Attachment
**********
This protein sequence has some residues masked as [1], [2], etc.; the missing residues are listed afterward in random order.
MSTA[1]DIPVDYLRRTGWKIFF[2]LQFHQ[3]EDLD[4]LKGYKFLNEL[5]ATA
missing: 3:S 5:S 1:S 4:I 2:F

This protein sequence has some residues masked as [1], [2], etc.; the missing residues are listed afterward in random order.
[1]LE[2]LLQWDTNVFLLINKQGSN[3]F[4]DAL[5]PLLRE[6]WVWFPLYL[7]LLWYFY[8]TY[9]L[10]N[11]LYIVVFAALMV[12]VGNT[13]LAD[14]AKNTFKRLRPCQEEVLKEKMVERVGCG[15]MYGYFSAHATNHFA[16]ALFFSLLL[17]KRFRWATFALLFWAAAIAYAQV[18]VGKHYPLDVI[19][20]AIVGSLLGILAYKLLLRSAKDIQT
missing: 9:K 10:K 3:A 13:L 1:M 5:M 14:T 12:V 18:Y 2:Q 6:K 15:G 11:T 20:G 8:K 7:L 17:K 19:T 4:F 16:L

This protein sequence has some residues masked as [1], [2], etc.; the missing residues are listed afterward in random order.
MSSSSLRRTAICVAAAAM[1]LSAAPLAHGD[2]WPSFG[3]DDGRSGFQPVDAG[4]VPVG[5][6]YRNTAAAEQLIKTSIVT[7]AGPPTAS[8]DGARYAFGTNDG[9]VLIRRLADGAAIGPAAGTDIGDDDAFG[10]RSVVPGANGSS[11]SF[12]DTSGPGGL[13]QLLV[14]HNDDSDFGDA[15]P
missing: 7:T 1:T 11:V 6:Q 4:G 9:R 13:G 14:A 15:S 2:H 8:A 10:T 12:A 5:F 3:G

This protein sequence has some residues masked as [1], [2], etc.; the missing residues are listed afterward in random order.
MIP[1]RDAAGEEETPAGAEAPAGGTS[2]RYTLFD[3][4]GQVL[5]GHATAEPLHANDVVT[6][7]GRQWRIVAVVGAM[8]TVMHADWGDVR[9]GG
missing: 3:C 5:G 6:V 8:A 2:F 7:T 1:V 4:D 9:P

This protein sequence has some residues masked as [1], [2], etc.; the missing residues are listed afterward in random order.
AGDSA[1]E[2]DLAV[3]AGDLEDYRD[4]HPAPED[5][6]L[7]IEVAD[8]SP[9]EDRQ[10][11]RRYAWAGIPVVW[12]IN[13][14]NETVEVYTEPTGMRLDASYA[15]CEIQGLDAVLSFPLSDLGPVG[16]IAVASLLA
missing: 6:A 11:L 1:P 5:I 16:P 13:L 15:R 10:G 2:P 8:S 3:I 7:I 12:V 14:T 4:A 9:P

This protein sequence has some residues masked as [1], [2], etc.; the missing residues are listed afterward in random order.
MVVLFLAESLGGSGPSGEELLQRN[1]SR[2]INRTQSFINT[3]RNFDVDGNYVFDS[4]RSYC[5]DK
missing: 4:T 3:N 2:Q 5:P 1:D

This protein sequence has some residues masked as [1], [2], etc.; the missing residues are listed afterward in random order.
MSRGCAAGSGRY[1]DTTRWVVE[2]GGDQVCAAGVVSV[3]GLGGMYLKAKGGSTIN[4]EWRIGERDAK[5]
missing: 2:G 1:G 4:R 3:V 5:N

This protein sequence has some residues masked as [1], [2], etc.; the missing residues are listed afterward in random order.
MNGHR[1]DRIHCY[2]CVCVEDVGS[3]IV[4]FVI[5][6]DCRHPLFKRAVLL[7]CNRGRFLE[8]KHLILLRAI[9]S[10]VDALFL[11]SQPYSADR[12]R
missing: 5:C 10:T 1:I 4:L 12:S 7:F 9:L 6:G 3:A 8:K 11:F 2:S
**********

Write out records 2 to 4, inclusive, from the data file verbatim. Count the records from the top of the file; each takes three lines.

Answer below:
This protein sequence has some residues masked as [1], [2], etc.; the missing residues are listed afterward in random order.
[1]LE[2]LLQWDTNVFLLINKQGSN[3]F[4]DAL[5]PLLRE[6]WVWFPLYL[7]LLWYFY[8]TY[9]L[10]N[11]LYIVVFAALMV[12]VGNT[13]LAD[14]AKNTFKRLRPCQEEVLKEKMVERVGCG[15]MYGYFSAHATNHFA[16]ALFFSLLL[17]KRFRWATFALLFWAAAIAYAQV[18]VGKHYPLDVI[19][20]AIVGSLLGILAYKLLLRSAKDIQT
missing: 9:K 10:K 3:A 13:L 1:M 5:M 14:T 12:V 18:Y 2:Q 6:K 15:G 11:T 20:G 8:K 7:L 17:K 19:T 4:F 16:L

This protein sequence has some residues masked as [1], [2], etc.; the missing residues are listed afterward in random order.
MSSSSLRRTAICVAAAAM[1]LSAAPLAHGD[2]WPSFG[3]DDGRSGFQPVDAG[4]VPVG[5][6]YRNTAAAEQLIKTSIVT[7]AGPPTAS[8]DGARYAFGTNDG[9]VLIRRLADGAAIGPAAGTDIGDDDAFG[10]RSVVPGANGSS[11]SF[12]DTSGPGGL[13]QLLV[14]HNDDSDFGDA[15]P
missing: 7:T 1:T 11:V 6:Q 4:G 9:R 13:G 14:A 15:S 2:H 8:A 10:T 12:A 5:F 3:G

This protein sequence has some residues masked as [1], [2], etc.; the missing residues are listed afterward in random order.
MIP[1]RDAAGEEETPAGAEAPAGGTS[2]RYTLFD[3][4]GQVL[5]GHATAEPLHANDVVT[6][7]GRQWRIVAVVGAM[8]TVMHADWGDVR[9]GG
missing: 3:C 5:G 6:V 8:A 2:F 7:T 1:V 4:D 9:P